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Thread: I upgraded, and now I have this error...

  1. #1
    Join Date
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    I upgraded, and now I have this error...

    Ubuntu offers to upgrade to the next release by the push of a button. It is a convenient way of upgrading but it is also a huge process and many steps can fail, especially if the system was not stable from the beginning.


    This guide is for you, who have tried the upgrade without luck. A lot of different problems can arise from a bad upgrade, for example trouble with the screen card, a slow system, network problems, problems with mice and keyboard or a system which simply does not boot.

    Whether or not an upgrade is generally safe compared to a clean install is not the topic. If you are reading this, you probably have trouble with an upgrade, and it is not relevant to know how often it works on other machines.

    The guide applies to the entire Ubuntu family (Ubuntu, Lubuntu, Xubuntu, Kubuntu...), in short 'Buntu'. It is intended to be a low-tech step-by-step solution suitable for everyone. It does not solve all possible problems, but hopefully it serves as a first attempt. The process is:


    1 - Does the machine like the version of Ubuntu to which you are upgrading?

    Lack of hardware support is the reason for many failed upgrades. Though the Buntu developers are going great lengths to ensure that a new version works on most hardware there are examples that support is missing in new versions, often because the hardware manufacturer does not provide drivers. Screen cards are the typical problem.

    Best is to try the new version in a live boot before installing. A live boot is primarily for testing, it does not change anything on the hard drive unless one decides to do so actively.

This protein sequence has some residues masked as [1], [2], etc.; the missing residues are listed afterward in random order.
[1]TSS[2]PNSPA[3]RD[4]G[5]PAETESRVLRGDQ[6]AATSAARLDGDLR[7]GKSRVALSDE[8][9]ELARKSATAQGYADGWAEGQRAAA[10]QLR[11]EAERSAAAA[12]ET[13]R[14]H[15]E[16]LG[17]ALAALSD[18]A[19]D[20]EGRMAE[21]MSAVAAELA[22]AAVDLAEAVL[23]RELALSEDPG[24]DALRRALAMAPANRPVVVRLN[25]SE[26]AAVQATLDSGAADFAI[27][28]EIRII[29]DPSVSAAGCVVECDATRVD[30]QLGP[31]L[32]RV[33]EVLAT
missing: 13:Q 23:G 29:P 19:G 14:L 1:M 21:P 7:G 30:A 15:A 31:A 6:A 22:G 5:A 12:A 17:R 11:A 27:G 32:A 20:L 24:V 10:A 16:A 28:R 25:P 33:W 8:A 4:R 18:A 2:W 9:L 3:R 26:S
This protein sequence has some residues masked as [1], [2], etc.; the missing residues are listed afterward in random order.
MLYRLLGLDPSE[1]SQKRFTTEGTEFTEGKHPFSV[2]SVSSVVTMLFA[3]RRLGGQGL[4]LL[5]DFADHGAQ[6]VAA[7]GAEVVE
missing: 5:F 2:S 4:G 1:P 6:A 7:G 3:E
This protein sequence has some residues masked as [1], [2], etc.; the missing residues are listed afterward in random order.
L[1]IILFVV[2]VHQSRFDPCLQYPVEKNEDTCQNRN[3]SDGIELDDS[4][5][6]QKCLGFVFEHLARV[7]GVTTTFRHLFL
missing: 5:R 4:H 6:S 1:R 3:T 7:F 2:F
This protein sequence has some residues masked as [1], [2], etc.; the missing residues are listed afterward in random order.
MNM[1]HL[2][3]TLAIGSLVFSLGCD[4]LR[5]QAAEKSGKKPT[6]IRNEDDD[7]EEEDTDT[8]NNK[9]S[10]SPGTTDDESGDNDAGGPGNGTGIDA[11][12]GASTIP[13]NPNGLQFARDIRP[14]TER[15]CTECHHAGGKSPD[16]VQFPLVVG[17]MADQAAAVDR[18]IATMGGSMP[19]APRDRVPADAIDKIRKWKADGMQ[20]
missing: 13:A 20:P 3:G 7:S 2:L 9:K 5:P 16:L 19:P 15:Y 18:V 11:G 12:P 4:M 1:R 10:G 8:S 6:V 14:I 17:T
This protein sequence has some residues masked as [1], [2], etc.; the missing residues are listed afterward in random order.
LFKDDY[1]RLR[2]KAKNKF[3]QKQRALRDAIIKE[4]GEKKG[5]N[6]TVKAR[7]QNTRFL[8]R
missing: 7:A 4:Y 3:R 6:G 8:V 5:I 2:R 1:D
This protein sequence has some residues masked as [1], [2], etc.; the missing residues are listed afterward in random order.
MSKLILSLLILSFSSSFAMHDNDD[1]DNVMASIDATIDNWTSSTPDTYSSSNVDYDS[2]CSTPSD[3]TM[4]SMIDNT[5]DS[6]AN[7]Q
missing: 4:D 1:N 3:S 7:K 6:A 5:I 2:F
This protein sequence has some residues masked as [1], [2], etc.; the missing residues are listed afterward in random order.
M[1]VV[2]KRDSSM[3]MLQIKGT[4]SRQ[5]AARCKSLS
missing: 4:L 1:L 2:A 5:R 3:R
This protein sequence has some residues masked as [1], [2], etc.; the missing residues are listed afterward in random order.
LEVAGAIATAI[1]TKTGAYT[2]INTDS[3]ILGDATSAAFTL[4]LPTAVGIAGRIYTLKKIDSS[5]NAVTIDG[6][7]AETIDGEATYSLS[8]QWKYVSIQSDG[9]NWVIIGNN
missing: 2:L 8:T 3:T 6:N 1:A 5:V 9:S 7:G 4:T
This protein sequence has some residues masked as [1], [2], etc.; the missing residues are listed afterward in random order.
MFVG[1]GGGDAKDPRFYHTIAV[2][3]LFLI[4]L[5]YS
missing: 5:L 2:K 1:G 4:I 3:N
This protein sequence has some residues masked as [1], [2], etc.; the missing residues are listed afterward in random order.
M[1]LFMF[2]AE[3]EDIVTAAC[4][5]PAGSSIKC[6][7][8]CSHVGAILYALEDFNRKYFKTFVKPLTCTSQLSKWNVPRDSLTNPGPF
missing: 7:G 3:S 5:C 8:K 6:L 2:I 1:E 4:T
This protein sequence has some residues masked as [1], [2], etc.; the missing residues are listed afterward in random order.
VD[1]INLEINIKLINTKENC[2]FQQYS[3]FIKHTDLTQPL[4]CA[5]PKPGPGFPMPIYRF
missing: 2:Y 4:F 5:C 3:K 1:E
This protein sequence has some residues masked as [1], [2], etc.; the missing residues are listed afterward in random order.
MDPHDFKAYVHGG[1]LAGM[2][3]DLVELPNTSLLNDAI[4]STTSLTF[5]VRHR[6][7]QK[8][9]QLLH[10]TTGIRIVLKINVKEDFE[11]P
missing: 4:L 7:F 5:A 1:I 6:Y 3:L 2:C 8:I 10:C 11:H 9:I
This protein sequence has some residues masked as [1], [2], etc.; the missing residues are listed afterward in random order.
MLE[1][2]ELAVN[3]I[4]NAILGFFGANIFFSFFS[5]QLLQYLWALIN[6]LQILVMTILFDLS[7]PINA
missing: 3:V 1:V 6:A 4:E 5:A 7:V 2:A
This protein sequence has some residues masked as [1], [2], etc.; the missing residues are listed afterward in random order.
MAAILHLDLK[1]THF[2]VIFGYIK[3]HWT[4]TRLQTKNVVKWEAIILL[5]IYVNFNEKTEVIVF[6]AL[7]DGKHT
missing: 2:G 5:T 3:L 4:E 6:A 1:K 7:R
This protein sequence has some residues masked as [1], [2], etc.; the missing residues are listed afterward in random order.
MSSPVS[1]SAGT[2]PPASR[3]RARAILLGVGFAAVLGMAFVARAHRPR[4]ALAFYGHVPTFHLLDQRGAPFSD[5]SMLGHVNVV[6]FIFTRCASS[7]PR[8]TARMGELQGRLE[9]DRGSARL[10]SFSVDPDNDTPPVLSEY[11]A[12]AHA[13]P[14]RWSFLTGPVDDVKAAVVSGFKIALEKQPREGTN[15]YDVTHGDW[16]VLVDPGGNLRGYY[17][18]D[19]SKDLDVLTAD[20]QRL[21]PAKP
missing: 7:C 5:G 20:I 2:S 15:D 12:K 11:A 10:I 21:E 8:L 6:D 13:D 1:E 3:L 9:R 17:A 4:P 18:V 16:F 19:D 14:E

If the computer is newer than around 2004 it can boot from a USB memory stick, else you need to boot from CD. In both cases it might be necessary to set the boot order in BIOS.

    Buntu has a built-in USB creator and if you want to create the USB stick using Windows Unetbootin is recommended. Best is to download the ISO to the hard drive before running Unetbootin.

    Burning a CD should be done with the slowest speed available. Some reports indicate that write-once CD's work better than rewritable ones. Should the boot fail, test the CD itself from the boot menu or try booting another machine with the CD.

    Remember that the ISO is one big packaged file and not the installation program itself. Hence one needs to choose 'create CD from image' or similar before burning, not transfer the ISO file itself to the CD.


    More on booting from USB, including how to get rid of the annoying U3 software found on some USB sticks:
    http://psychocats.net/ubuntu/usb
    In Buntu, U3 can be removed using u3-tool found in the repositories.


    Sometimes boot options (=kernel parameters) are needed in order to get a particular version running:
    https://help.ubuntu.com/community/BootOptions
    http://ubuntuforums.org/showthread.php?t=1613132
    http://www.ubuntu4beginners.blogspot...n-problem.html

    The complete list of boot options is here,
    http://www.kernel.org/doc/Documentat...parameters.txt
    but most often you will only need the ones mentioned above.

    If that does not work:


    2 - Does the machine work with other versions of Buntu?

    There are always more than one supported release of your Buntu version. They can be very different regarding hardware support, so don't take for granted that the newest always is best. If your first pick does not behave try some of the other releases. Never install an unsupported release, though.
    http://en.wikipedia.org/wiki/List_of...rsion_timeline

    The fastest way of getting an ISO is through a torrent, but you can also download them from here:
    https://launchpad.net/ubuntu/+cdmirrors or from the drop-down lists at the orange menu bar of Ubuntuforums.

    Another - and often better - solution is trying one of the other members of the family:
    Xubuntu Lubuntu Kubuntu Ubuntu


    In most cases there are workarounds for the missing hardware support, first of all the boot options mentioned above, but that is outside the scope of this guide. As a first step, ask our friend Google.